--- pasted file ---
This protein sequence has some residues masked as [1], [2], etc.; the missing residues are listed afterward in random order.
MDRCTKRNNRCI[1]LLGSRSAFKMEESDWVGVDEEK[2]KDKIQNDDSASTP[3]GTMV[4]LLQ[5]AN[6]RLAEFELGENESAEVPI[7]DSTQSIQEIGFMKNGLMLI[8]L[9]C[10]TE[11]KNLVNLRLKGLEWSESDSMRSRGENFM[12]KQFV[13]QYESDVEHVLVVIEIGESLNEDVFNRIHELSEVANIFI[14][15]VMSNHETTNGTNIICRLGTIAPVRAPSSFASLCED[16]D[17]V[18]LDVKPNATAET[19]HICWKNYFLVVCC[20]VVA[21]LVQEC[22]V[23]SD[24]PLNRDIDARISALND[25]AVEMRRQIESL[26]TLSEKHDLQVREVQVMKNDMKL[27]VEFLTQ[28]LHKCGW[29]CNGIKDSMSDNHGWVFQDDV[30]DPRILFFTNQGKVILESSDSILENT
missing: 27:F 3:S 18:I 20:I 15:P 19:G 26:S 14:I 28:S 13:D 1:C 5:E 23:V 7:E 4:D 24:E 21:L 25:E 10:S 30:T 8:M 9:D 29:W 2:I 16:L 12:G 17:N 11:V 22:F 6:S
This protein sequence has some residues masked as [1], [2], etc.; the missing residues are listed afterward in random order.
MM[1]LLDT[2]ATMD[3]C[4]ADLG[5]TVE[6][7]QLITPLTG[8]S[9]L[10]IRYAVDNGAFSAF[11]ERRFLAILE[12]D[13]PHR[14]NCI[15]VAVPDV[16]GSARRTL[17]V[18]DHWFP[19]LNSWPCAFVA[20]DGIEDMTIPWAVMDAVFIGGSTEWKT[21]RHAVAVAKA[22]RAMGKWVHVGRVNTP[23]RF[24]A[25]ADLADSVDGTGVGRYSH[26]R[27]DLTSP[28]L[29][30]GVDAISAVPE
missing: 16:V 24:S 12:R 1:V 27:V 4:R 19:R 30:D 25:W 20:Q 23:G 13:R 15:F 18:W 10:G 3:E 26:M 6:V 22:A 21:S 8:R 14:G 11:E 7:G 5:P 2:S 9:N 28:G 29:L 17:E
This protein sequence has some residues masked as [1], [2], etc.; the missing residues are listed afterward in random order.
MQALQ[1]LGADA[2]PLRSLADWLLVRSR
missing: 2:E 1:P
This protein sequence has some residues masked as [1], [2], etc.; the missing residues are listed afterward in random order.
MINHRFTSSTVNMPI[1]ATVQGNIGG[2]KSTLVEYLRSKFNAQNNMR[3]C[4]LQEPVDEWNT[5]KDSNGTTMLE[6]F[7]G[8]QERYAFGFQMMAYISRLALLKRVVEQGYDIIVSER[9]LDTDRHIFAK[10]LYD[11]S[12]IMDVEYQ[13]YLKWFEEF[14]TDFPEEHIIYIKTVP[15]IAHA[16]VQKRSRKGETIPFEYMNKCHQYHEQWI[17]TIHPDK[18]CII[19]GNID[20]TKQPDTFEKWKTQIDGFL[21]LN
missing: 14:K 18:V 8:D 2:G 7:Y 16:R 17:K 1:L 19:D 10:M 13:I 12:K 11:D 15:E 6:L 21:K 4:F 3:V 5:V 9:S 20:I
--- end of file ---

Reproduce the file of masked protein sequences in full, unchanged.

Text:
This protein sequence has some residues masked as [1], [2], etc.; the missing residues are listed afterward in random order.
MDRCTKRNNRCI[1]LLGSRSAFKMEESDWVGVDEEK[2]KDKIQNDDSASTP[3]GTMV[4]LLQ[5]AN[6]RLAEFELGENESAEVPI[7]DSTQSIQEIGFMKNGLMLI[8]L[9]C[10]TE[11]KNLVNLRLKGLEWSESDSMRSRGENFM[12]KQFV[13]QYESDVEHVLVVIEIGESLNEDVFNRIHELSEVANIFI[14][15]VMSNHETTNGTNIICRLGTIAPVRAPSSFASLCED[16]D[17]V[18]LDVKPNATAET[19]HICWKNYFLVVCC[20]VVA[21]LVQEC[22]V[23]SD[24]PLNRDIDARISALND[25]AVEMRRQIESL[26]TLSEKHDLQVREVQVMKNDMKL[27]VEFLTQ[28]LHKCGW[29]CNGIKDSMSDNHGWVFQDDV[30]DPRILFFTNQGKVILESSDSILENT
missing: 27:F 3:S 18:I 20:I 15:P 19:G 26:S 14:I 28:S 13:D 1:C 5:E 23:V 7:E 4:D 24:E 21:L 25:E 10:S 30:T 8:M 9:D 29:W 2:I 16:L 12:G 17:N 11:V 22:F 6:S
This protein sequence has some residues masked as [1], [2], etc.; the missing residues are listed afterward in random order.
MM[1]LLDT[2]ATMD[3]C[4]ADLG[5]TVE[6][7]QLITPLTG[8]S[9]L[10]IRYAVDNGAFSAF[11]ERRFLAILE[12]D[13]PHR[14]NCI[15]VAVPDV[16]GSARRTL[17]V[18]DHWFP[19]LNSWPCAFVA[20]DGIEDMTIPWAVMDAVFIGGSTEWKT[21]RHAVAVAKA[22]RAMGKWVHVGRVNTP[23]RF[24]A[25]ADLADSVDGTGVGRYSH[26]R[27]DLTSP[28]L[29][30]GVDAISAVPE
missing: 16:V 24:S 12:R 1:V 27:V 4:R 19:R 30:D 25:W 20:Q 23:G 13:R 15:F 18:W 10:G 3:E 26:M 6:V 22:A 21:S 8:R 14:G 11:E 7:G 5:P 2:S 9:N 28:G 29:L 17:E
This protein sequence has some residues masked as [1], [2], etc.; the missing residues are listed afterward in random order.
MQALQ[1]LGADA[2]PLRSLADWLLVRSR
missing: 2:E 1:P
This protein sequence has some residues masked as [1], [2], etc.; the missing residues are listed afterward in random order.
MINHRFTSSTVNMPI[1]ATVQGNIGG[2]KSTLVEYLRSKFNAQNNMR[3]C[4]LQEPVDEWNT[5]KDSNGTTMLE[6]F[7]G[8]QERYAFGFQMMAYISRLALLKRVVEQGYDIIVSER[9]LDTDRHIFAK[10]LYD[11]S[12]IMDVEYQ[13]YLKWFEEF[14]TDFPEEHIIYIKTVP[15]IAHA[16]VQKRSRKGETIPFEYMNKCHQYHEQWI[17]TIHPDK[18]CII[19]GNID[20]TKQPDTFEKWKTQIDGFL[21]LN
missing: 14:K 18:V 8:D 2:G 7:Y 16:R 17:K 1:L 19:D 10:M 13:I 12:K 11:D 15:E 6:L 21:K 4:F 3:V 5:V 9:S 20:I